Along the streets of Arlington National Cemetery on a gray, winter morning, it’s quiet. 


When the hearse arrives, soldiers carry the casket draped in the American flag onto a horse-drawn caisson. And then they march with the sounds of their heels clicking, the horses’ hooves clipping along the pavement and the U.S. Army Band playing patriotic songs. 

Lt. Col. Dave Taylor, BS ’96, Physical Education, battalion commander of the 1st Battalion, 3rd U.S. Infantry Regiment also known as “The Old Guard,” is leading this funeral ceremony for a woman who served in World War II. It’s his job today to hand over the folded flag to the family and say these words: “On behalf of the President of the United States, the United States Army and a grateful nation, please accept this flag as a symbol of our appreciation for your loved one’s honorable and faithful service.”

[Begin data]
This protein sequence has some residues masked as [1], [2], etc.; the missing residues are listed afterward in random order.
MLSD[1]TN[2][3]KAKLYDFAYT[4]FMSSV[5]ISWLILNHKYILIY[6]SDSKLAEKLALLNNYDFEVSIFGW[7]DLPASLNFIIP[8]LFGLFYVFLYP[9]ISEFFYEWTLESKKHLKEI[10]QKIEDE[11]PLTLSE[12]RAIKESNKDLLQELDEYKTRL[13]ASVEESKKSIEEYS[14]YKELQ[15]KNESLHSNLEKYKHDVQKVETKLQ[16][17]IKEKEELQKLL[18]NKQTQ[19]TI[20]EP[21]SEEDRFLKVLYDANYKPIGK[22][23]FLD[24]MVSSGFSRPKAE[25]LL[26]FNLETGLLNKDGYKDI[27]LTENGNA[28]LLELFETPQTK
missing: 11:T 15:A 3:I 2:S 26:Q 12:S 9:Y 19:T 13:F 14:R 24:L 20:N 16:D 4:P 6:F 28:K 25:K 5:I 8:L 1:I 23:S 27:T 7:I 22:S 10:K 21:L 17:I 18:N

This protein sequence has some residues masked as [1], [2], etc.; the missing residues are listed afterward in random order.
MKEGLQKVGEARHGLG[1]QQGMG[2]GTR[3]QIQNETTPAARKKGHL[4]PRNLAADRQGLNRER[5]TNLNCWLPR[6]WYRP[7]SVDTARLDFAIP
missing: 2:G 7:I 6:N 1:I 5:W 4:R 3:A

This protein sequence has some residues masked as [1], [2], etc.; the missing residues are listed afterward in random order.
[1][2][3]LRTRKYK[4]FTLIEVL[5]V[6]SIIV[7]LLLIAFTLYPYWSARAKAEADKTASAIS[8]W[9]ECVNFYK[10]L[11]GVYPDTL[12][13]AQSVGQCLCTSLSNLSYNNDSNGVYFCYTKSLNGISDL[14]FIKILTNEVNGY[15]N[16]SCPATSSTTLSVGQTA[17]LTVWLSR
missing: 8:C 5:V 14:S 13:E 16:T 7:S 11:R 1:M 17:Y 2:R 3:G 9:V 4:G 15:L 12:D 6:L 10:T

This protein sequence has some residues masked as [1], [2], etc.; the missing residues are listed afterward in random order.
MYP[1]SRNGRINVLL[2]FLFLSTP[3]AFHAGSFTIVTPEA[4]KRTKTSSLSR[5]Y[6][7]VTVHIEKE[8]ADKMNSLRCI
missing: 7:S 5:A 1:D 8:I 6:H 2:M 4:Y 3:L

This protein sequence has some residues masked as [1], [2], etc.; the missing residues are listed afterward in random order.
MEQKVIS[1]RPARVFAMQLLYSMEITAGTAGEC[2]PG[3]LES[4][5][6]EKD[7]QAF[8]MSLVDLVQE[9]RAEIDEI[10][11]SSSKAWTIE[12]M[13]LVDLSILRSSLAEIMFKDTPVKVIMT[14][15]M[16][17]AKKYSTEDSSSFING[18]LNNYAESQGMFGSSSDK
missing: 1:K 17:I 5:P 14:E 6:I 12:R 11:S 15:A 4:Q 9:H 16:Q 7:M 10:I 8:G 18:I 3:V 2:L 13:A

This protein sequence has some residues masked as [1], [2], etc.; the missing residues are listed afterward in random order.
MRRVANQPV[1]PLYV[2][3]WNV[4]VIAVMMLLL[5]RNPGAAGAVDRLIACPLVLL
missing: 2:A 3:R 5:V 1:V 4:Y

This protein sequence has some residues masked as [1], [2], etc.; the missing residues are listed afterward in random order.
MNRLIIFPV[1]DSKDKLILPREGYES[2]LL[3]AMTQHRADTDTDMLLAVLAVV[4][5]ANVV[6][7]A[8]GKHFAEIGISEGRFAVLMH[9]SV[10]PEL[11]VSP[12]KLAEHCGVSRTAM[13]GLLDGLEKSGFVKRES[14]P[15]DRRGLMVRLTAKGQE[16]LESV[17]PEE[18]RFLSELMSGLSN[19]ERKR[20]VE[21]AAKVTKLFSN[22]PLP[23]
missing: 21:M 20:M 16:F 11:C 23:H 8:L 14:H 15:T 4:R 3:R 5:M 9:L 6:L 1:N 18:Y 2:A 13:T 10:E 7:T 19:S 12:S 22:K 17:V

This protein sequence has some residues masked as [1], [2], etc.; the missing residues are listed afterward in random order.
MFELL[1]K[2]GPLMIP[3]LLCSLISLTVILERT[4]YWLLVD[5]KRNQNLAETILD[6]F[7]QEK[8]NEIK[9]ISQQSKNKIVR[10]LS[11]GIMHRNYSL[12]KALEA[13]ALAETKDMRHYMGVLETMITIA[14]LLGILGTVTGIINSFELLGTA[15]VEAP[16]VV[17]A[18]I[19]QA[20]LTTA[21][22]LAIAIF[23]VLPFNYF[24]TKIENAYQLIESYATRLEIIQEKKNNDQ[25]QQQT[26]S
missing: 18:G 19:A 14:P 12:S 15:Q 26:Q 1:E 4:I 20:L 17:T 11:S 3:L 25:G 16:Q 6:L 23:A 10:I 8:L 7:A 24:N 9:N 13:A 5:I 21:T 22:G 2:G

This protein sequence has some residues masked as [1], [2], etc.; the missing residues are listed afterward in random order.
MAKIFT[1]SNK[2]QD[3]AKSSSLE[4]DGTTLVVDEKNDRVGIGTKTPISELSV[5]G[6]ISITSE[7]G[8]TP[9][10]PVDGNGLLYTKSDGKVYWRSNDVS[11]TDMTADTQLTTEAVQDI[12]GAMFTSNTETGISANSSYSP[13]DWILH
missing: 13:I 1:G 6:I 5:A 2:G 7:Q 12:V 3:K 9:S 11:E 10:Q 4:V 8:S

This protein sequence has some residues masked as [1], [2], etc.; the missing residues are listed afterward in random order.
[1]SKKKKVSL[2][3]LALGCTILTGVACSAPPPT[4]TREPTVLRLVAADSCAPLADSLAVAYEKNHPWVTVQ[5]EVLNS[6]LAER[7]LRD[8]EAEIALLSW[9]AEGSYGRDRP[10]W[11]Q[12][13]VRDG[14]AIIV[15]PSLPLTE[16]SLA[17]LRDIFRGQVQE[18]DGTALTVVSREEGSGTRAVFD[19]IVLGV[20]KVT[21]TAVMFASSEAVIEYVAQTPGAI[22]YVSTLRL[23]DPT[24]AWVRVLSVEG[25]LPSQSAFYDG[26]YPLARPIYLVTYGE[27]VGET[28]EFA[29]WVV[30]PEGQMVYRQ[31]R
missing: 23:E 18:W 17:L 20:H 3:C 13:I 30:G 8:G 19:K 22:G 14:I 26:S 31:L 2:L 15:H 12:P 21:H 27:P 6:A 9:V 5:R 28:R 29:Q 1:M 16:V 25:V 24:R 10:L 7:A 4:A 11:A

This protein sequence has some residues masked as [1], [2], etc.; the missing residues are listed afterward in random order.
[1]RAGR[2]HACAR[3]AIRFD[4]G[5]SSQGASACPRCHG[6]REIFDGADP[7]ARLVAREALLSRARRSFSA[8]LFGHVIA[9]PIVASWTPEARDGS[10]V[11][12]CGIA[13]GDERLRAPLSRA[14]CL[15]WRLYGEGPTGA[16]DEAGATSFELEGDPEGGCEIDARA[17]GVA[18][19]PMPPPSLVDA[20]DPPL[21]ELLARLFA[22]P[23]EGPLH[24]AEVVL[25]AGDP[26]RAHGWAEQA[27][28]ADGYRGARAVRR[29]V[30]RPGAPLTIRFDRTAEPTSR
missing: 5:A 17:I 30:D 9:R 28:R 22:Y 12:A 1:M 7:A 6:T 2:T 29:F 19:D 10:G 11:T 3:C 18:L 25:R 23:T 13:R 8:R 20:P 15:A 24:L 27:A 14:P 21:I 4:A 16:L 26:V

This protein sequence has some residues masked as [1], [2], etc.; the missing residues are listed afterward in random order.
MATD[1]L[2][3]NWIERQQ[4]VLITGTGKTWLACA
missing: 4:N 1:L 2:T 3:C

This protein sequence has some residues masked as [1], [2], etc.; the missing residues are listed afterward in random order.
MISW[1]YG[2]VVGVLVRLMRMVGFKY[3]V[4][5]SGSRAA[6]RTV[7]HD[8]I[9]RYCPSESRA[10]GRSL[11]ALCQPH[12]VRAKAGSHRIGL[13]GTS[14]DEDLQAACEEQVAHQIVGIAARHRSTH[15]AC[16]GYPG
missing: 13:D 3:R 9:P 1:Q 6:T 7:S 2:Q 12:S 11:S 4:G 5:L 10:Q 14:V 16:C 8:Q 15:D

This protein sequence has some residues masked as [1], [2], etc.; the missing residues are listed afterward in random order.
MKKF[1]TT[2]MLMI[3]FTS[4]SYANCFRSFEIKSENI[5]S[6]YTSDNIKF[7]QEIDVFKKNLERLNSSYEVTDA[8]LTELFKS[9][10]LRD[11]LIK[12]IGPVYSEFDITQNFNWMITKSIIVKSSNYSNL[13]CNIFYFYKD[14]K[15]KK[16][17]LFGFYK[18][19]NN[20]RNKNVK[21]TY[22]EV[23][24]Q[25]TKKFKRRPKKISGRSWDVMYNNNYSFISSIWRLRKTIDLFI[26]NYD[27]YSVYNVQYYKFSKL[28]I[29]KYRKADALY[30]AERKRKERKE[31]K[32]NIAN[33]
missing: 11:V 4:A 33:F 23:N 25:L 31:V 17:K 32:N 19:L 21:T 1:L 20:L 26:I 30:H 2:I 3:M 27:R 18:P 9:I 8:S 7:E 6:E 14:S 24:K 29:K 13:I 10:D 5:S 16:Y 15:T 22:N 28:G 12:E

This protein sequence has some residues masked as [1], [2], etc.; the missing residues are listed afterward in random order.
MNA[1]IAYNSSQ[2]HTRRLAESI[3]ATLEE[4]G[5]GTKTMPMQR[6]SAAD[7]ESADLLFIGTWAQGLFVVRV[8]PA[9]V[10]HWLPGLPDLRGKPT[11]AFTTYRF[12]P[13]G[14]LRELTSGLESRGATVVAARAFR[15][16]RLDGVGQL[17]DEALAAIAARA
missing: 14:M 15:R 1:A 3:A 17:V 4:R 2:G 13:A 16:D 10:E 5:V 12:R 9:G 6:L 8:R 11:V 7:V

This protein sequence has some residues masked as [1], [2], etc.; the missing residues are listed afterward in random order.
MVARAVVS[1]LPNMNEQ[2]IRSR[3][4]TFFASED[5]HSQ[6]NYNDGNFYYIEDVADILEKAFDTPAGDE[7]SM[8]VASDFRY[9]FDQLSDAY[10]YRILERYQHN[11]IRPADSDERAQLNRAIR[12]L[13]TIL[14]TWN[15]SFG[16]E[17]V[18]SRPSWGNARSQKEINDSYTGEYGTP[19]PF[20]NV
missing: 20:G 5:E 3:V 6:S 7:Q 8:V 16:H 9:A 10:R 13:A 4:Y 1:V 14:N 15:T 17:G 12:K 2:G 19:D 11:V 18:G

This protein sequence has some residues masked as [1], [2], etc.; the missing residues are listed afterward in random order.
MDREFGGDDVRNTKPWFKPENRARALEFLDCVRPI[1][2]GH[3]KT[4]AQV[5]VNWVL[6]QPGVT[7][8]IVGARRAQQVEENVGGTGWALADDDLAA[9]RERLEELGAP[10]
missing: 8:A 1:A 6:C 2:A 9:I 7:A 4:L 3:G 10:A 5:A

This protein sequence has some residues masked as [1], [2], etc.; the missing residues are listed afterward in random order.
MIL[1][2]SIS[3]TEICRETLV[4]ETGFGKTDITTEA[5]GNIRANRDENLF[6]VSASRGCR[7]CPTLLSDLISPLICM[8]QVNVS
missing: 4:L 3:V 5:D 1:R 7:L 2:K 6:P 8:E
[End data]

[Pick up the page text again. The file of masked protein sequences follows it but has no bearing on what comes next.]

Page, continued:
They are the only words the Old Guard says to the family during the ceremony. When it’s over, they march into the cemetery in silence. 

Taylor, Capt. Trevor Gingrich, BA ’12, Criminology, and Capt. Andrew McDaniel, BA ’10, Criminology, started out as Mountaineers in ROTC and for at least part of this past year were serving in The Old Guard, whose primary mission is to conduct memorial affairs and other ceremonies at the nation’s hallowed ground of Arlington National Cemetery. 

The Army Rangers who spent much of their earlier days in the military deployed on tactical missions trained to become perfect in movement, in speech, in timing, so that each service expresses the gratitude of an entire country to its fallen heroes. 

– Diana Mazzella